The Presidential Advisory Council on HIV/AIDS, known by the acronym PACHA, has advised the White House on HIV/AIDS policies since its founding in 1995. Members, who are not paid, offer recommendations on the National HIV/AIDS Strategy, a five-year plan responding to the epidemic in the USA. The group is designed to include “doctors, members of industry, members of the community and, very importantly, people living with HIV,” said Scott Schoettes, a lawyer with the LGBT rights organization Lambda Legal. “Without it, you lose the community voice in policymaking.” Months after a half-dozen members resigned in protest of the Trump administration’s position on health policies, the White House dismissed all of the rest through a form letter.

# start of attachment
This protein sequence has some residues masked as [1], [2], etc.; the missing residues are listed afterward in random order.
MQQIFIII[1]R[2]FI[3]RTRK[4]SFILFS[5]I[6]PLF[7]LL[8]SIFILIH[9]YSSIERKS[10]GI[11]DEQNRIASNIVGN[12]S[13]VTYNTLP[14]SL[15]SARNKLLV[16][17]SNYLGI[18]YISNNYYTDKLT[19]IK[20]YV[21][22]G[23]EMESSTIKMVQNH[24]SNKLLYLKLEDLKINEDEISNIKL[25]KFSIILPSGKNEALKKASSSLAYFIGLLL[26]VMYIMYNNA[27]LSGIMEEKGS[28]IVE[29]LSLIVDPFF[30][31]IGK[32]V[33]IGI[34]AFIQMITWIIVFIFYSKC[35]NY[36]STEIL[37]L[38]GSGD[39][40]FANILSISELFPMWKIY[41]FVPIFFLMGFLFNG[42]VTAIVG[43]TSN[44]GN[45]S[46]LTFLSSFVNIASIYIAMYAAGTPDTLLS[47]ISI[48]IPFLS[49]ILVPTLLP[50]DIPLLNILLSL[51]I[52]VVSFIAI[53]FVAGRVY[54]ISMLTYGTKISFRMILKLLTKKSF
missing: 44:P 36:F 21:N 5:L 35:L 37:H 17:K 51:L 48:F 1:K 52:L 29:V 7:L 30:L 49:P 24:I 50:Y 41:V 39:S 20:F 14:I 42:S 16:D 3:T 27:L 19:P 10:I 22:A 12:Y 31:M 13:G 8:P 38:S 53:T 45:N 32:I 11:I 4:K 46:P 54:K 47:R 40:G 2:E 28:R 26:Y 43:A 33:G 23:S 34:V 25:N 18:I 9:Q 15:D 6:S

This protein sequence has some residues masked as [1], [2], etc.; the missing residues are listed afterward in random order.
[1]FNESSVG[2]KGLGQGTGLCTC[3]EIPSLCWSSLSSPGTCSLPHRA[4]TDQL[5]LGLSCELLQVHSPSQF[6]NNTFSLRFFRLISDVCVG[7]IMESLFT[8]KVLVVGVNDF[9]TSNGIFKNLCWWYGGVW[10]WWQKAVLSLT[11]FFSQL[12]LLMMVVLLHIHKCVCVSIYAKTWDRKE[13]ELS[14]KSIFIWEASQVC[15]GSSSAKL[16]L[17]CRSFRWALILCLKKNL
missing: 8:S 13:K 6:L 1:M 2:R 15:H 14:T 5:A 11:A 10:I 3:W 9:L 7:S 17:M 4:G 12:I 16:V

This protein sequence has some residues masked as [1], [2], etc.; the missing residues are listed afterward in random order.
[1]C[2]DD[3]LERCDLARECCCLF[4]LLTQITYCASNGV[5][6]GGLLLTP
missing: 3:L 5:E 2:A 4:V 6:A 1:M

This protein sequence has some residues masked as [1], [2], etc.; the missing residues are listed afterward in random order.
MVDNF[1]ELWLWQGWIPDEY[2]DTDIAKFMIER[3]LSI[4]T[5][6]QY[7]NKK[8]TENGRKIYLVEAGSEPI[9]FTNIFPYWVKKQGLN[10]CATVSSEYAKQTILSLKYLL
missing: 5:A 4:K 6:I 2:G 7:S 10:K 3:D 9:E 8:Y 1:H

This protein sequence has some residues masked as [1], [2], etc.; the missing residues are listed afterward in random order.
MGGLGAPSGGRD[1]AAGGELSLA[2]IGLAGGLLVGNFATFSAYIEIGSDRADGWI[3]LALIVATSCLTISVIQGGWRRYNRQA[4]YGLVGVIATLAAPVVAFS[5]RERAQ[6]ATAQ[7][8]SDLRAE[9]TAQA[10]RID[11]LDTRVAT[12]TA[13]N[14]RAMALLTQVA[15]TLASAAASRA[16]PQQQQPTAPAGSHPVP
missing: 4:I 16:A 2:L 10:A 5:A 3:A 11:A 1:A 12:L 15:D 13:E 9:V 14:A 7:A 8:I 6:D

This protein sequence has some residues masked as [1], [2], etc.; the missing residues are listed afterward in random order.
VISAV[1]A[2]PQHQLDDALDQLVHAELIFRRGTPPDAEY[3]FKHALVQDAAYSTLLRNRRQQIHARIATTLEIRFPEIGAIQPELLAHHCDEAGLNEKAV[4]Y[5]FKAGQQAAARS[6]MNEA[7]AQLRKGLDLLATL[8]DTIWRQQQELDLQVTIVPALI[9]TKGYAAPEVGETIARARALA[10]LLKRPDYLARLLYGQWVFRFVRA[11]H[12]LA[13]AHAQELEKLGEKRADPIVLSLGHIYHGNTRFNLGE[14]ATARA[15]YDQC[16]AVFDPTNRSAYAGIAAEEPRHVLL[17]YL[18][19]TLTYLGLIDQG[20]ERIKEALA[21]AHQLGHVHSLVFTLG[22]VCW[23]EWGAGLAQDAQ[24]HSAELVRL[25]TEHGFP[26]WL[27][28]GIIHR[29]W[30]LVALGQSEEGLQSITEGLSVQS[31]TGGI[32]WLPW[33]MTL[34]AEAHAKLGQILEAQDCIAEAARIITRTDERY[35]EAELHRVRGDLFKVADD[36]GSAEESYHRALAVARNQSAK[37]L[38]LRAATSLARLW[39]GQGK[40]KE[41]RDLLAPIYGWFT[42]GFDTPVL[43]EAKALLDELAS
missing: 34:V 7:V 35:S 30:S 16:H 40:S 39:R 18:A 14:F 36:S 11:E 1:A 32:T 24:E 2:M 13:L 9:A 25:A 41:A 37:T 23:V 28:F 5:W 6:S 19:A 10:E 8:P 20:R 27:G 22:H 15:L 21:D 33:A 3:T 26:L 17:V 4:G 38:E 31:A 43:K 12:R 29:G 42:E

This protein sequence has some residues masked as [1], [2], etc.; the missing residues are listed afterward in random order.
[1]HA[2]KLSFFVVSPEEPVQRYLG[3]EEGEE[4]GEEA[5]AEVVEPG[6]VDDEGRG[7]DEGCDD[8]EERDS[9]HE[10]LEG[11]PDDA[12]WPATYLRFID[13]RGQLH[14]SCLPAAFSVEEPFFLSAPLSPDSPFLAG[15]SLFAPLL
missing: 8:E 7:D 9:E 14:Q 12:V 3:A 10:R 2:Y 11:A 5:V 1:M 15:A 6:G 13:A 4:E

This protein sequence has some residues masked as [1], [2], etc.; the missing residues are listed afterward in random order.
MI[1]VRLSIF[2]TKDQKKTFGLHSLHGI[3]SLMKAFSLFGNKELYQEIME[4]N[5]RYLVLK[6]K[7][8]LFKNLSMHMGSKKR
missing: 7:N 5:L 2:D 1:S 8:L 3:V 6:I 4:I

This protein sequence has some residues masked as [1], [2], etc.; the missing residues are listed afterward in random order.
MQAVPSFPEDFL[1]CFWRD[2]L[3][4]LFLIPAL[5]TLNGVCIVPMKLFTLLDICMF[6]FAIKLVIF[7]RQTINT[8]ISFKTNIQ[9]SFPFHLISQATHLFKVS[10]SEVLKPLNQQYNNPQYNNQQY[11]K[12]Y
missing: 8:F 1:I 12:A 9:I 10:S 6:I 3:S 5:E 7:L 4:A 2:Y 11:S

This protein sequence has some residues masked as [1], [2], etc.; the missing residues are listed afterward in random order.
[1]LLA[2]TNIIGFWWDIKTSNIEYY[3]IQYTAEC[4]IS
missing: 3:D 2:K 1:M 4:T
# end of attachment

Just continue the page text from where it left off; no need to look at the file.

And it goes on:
Schoettes was among those who quit in June, and he went out with a fiery commentary in Newsweek. “The Trump Administration has no strategy to address the on-going HIV/AIDS epidemic, seeks zero input from experts to formulate HIV policy, and — most concerning — pushes legislation that will harm people living with HIV and halt or reverse important gains made in the fight against this disease,” he wrote in the column.
PACHA’s website now showed two staffers and no council members. New members will be sought in due course, but Schoettes is not optimistic that they will recruit qualified people. “The only criteria for serving this president is loyalty,” he said. “From the [Centers for Disease Control and Prevention] to this body, to the FBI, there is a real problem this president has with dialogue or dissent.”
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